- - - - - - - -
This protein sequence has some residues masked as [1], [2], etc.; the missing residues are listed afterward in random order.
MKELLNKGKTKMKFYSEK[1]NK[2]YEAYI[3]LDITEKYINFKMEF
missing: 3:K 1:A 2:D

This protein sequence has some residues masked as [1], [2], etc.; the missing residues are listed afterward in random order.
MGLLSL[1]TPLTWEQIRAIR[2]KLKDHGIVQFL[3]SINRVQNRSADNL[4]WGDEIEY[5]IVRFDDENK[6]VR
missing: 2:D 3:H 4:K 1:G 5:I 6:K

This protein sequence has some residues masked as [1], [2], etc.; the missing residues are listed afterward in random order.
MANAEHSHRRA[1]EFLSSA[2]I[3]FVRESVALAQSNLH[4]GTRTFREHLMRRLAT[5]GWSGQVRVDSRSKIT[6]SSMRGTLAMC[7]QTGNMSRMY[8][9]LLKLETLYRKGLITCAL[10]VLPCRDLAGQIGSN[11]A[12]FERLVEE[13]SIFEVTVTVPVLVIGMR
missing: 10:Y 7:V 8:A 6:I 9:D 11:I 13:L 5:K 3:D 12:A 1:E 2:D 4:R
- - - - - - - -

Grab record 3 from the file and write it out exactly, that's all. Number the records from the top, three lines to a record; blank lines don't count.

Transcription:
This protein sequence has some residues masked as [1], [2], etc.; the missing residues are listed afterward in random order.
MANAEHSHRRA[1]EFLSSA[2]I[3]FVRESVALAQSNLH[4]GTRTFREHLMRRLAT[5]GWSGQVRVDSRSKIT[6]SSMRGTLAMC[7]QTGNMSRMY[8][9]LLKLETLYRKGLITCAL[10]VLPCRDLAGQIGSN[11]A[12]FERLVEE[13]SIFEVTVTVPVLVIGMR
missing: 10:Y 7:V 8:A 6:I 9:D 11:I 13:L 5:K 3:D 12:A 1:E 2:D 4:R